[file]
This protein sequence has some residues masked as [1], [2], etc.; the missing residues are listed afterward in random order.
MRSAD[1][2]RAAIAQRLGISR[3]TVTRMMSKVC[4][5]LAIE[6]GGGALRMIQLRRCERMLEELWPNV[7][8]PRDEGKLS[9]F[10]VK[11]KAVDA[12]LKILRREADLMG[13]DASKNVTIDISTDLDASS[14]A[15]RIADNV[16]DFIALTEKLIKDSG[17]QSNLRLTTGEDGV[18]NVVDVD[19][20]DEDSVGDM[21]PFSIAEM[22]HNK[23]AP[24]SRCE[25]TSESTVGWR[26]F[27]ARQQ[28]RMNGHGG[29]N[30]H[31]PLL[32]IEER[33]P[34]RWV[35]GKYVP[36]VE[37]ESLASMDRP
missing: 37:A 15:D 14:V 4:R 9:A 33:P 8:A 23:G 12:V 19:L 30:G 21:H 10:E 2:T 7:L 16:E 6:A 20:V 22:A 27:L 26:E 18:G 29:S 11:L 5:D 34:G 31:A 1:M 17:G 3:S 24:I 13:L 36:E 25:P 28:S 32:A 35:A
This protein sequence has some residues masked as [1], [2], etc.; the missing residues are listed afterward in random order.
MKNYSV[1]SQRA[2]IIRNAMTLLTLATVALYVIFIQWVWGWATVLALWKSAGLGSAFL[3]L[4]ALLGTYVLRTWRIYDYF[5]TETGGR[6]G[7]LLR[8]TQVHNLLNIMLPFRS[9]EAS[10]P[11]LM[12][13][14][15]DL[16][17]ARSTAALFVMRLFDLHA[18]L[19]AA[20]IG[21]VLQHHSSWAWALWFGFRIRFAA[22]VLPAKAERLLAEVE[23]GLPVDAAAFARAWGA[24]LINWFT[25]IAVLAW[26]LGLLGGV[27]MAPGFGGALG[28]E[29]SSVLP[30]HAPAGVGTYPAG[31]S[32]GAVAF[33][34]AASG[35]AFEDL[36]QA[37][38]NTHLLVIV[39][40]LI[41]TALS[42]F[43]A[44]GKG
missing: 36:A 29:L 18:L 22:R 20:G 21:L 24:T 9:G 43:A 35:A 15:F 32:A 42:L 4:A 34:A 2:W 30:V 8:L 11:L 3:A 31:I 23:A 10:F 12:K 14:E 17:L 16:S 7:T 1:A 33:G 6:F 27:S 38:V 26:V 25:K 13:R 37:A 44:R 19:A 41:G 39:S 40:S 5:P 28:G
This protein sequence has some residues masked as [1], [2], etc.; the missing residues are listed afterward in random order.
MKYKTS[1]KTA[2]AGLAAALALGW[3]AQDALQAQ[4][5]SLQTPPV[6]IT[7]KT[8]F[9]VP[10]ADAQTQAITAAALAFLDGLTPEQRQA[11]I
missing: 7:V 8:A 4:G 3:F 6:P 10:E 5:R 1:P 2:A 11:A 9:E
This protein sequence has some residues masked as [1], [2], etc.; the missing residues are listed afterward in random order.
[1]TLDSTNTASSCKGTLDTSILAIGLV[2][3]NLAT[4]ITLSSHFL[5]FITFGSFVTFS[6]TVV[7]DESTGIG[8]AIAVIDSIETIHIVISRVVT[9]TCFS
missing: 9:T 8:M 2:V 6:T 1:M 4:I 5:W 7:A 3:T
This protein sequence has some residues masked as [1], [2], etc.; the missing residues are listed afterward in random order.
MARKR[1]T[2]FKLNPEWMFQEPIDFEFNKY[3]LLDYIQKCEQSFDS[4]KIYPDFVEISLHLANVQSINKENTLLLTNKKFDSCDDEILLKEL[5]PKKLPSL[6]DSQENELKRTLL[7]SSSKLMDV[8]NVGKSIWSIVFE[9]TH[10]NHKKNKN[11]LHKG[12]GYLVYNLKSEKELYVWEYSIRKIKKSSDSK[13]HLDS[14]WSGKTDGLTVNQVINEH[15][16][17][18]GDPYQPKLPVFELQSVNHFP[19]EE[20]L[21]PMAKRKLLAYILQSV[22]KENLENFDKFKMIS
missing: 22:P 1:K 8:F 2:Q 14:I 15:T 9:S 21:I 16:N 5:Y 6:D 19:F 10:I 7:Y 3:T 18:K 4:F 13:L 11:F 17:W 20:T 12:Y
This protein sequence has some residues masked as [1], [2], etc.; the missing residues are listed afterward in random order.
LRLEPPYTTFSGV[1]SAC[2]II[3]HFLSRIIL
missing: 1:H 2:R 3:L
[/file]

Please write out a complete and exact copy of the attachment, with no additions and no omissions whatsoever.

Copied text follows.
This protein sequence has some residues masked as [1], [2], etc.; the missing residues are listed afterward in random order.
MRSAD[1][2]RAAIAQRLGISR[3]TVTRMMSKVC[4][5]LAIE[6]GGGALRMIQLRRCERMLEELWPNV[7][8]PRDEGKLS[9]F[10]VK[11]KAVDA[12]LKILRREADLMG[13]DASKNVTIDISTDLDASS[14]A[15]RIADNV[16]DFIALTEKLIKDSG[17]QSNLRLTTGEDGV[18]NVVDVD[19][20]DEDSVGDM[21]PFSIAEM[22]HNK[23]AP[24]SRCE[25]TSESTVGWR[26]F[27]ARQQ[28]RMNGHGG[29]N[30]H[31]PLL[32]IEER[33]P[34]RWV[35]GKYVP[36]VE[37]ESLASMDRP
missing: 37:A 15:D 14:V 4:R 9:A 33:P 8:A 23:G 12:V 19:L 30:G 21:H 10:E 2:T 7:L 16:E 6:A 20:V 22:A 27:L 26:E 18:G 29:S 11:L 5:D 34:G 31:A 1:M 17:G 3:S 24:I 13:L 36:E 25:P 28:S 32:A 35:A
This protein sequence has some residues masked as [1], [2], etc.; the missing residues are listed afterward in random order.
MKNYSV[1]SQRA[2]IIRNAMTLLTLATVALYVIFIQWVWGWATVLALWKSAGLGSAFL[3]L[4]ALLGTYVLRTWRIYDYF[5]TETGGR[6]G[7]LLR[8]TQVHNLLNIMLPFRS[9]EAS[10]P[11]LM[12][13][14][15]DL[16][17]ARSTAALFVMRLFDLHA[18]L[19]AA[20]IG[21]VLQHHSSWAWALWFGFRIRFAA[22]VLPAKAERLLAEVE[23]GLPVDAAAFARAWGA[24]LINWFT[25]IAVLAW[26]LGLLGGV[27]MAPGFGGALG[28]E[29]SSVLP[30]HAPAGVGTYPAG[31]S[32]GAVAF[33][34]AASG[35]AFEDL[36]QA[37][38]NTHLLVIV[39][40]LI[41]TALS[42]F[43]A[44]GKG
missing: 36:A 29:L 18:L 22:R 20:G 21:L 24:T 9:G 43:A 35:A 15:F 32:A 42:L 4:A 34:A 2:W 30:V 8:L 11:L 3:A 31:I 23:A 10:F 12:K 14:E 17:L 16:S 7:T 1:A 33:G 6:F 27:S 38:V 26:V 25:K 13:R 37:A 44:R 19:A 41:G 39:S 40:S 5:P 28:G
This protein sequence has some residues masked as [1], [2], etc.; the missing residues are listed afterward in random order.
MKYKTS[1]KTA[2]AGLAAALALGW[3]AQDALQAQ[4][5]SLQTPPV[6]IT[7]KT[8]F[9]VP[10]ADAQTQAITAAALAFLDGLTPEQRQA[11]I
missing: 7:V 8:A 4:G 3:F 6:P 10:E 5:R 1:P 2:A 11:A 9:E
This protein sequence has some residues masked as [1], [2], etc.; the missing residues are listed afterward in random order.
[1]TLDSTNTASSCKGTLDTSILAIGLV[2][3]NLAT[4]ITLSSHFL[5]FITFGSFVTFS[6]TVV[7]DESTGIG[8]AIAVIDSIETIHIVISRVVT[9]TCFS
missing: 9:T 8:M 2:V 6:T 1:M 4:I 5:W 7:A 3:T
This protein sequence has some residues masked as [1], [2], etc.; the missing residues are listed afterward in random order.
MARKR[1]T[2]FKLNPEWMFQEPIDFEFNKY[3]LLDYIQKCEQSFDS[4]KIYPDFVEISLHLANVQSINKENTLLLTNKKFDSCDDEILLKEL[5]PKKLPSL[6]DSQENELKRTLL[7]SSSKLMDV[8]NVGKSIWSIVFE[9]TH[10]NHKKNKN[11]LHKG[12]GYLVYNLKSEKELYVWEYSIRKIKKSSDSK[13]HLDS[14]WSGKTDGLTVNQVINEH[15][16][17][18]GDPYQPKLPVFELQSVNHFP[19]EE[20]L[21]PMAKRKLLAYILQSV[22]KENLENFDKFKMIS
missing: 22:P 1:K 8:F 2:Q 14:I 15:T 9:S 21:I 16:N 5:Y 6:D 19:F 10:I 7:Y 3:T 18:K 4:F 13:L 11:F 17:W 20:T 12:Y
This protein sequence has some residues masked as [1], [2], etc.; the missing residues are listed afterward in random order.
LRLEPPYTTFSGV[1]SAC[2]II[3]HFLSRIIL
missing: 1:H 2:R 3:L